The Human Mitochondrial Chaperonin: It Takes Two Single-Rings to Tango
The human mitochondrial chaperonin is a macromolecular machine that catalyzes the proper folding and assembly of newly imported mitochondrial proteins into their biologically active state. It is composed of two proteins from the highly conserved heat shock protein family, hsp10 and hsp60, that assemble into large oligomeric complexes responsible for mediating the folding of non-native polypeptides in an ATP dependent manner. In addition to its innate role in protein folding, human mitochondrial hsp60 has been implicated in numerous moonlighting cellular activities that have been linked to diseases conditions such as cancer and neurodegeneracy. In light of its cellular importance, the conditions that propel the human mitochondrial chaperonin through its protein folding mechanism are not well understood. Here I propose a protein folding scheme for the mitochondrial chaperonin based on negative stain electron microscopy 3-D reconstructions. I found that the human mitochondrial chaperonin complex accommodates both analogous and novel conformations to the bacterial chaperonin groEL/ES under the electron microscope. In addition, I report the first 3-D reconstruction of the human mitochondrial hsp60/10 single ring complex, an intermediate not observed in the groEL/ES protein folding mechanism. Collectively these results provide insight into the architecture of the human mitochondrial chaperonin along its protein folding pathway and lay the foundation for high-resolution structural investigations.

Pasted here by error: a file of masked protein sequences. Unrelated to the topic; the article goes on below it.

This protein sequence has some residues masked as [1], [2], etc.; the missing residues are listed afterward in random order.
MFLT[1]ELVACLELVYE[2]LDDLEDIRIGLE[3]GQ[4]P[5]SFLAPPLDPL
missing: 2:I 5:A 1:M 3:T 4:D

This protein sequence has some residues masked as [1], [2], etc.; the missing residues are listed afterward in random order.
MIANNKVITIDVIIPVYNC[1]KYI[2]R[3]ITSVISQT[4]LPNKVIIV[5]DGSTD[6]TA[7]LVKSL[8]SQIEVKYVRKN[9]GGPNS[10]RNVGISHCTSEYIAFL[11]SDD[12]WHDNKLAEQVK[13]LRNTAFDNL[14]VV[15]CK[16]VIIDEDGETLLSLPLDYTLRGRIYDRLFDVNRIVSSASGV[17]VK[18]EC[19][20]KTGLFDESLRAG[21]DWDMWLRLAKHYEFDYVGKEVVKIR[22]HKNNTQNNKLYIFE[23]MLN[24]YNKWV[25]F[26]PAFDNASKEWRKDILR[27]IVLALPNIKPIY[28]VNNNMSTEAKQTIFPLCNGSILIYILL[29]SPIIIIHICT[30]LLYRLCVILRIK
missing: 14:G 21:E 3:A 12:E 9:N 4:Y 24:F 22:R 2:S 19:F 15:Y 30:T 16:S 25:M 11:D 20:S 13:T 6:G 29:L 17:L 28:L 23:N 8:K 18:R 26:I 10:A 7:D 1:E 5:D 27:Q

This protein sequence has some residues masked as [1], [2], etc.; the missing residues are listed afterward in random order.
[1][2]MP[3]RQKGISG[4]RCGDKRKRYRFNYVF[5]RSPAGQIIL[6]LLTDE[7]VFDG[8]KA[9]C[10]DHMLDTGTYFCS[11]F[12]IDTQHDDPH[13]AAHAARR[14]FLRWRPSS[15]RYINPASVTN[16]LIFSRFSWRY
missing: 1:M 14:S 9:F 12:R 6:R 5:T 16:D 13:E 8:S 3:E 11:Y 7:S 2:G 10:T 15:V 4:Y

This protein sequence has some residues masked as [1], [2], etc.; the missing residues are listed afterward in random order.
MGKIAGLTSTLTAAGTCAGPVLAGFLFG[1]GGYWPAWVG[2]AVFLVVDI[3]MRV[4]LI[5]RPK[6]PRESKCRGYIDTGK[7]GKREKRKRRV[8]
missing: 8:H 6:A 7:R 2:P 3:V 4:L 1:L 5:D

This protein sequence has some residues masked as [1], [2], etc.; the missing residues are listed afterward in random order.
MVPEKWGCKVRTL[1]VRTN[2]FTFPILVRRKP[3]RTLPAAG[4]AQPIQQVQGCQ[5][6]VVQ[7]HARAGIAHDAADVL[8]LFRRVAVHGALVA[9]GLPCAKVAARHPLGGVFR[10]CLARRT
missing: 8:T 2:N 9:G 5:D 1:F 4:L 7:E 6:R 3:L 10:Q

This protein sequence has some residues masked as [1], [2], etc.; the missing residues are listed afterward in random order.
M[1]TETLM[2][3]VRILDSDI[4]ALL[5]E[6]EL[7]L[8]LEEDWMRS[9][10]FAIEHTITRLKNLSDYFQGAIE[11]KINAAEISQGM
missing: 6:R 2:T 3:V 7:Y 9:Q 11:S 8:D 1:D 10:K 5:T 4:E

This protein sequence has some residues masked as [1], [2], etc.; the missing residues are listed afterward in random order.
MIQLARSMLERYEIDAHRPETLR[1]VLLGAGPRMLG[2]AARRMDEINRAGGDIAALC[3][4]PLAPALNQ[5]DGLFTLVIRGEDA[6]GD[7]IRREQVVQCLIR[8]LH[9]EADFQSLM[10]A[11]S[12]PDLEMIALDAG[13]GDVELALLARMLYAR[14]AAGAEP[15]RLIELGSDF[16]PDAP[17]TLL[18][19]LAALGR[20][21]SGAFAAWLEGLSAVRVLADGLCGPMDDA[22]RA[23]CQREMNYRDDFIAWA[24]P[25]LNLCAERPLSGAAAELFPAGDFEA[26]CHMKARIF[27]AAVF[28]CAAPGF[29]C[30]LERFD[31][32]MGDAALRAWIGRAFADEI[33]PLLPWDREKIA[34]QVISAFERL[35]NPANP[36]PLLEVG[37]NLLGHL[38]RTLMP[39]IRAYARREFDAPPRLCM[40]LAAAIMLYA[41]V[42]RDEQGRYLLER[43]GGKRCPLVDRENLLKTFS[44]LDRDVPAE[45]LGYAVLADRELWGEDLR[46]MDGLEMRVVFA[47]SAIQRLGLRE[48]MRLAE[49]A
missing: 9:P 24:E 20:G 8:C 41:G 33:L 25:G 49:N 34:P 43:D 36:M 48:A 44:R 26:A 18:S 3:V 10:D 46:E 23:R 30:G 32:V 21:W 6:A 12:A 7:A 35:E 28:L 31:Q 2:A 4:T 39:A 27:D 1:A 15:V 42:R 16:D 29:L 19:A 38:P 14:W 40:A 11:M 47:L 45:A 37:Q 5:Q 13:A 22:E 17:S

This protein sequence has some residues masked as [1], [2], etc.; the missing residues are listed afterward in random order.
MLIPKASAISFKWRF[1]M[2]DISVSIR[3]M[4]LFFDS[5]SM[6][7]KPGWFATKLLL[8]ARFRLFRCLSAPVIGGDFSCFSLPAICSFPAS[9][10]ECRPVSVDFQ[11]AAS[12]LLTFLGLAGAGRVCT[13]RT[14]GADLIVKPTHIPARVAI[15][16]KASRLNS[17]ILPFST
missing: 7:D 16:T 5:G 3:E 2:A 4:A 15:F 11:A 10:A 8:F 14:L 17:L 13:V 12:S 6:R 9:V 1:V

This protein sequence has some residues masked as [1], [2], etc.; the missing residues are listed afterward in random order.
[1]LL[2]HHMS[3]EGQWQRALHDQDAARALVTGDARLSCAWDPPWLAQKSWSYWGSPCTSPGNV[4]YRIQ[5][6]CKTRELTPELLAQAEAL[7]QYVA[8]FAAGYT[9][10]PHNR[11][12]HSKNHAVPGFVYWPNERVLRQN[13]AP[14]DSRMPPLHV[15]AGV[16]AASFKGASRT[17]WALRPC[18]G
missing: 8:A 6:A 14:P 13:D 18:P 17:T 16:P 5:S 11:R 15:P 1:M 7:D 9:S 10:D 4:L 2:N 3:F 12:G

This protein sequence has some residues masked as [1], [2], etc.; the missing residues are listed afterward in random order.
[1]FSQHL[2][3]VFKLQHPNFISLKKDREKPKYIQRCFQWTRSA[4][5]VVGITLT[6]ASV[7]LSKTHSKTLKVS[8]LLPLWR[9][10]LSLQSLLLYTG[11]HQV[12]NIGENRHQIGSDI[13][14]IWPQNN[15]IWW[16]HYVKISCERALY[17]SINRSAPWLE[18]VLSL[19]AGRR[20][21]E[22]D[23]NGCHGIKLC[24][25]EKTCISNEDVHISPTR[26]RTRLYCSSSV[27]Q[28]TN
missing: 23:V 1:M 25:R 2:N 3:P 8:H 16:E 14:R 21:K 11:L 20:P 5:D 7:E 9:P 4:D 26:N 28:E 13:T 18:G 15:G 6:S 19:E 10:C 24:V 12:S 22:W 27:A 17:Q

Enriquez, Adrian Sergio, "The Human Mitochondrial Chaperonin: It Takes Two Single-Rings to Tango" (2017). ETD Collection for University of Texas, El Paso. AAI10273518.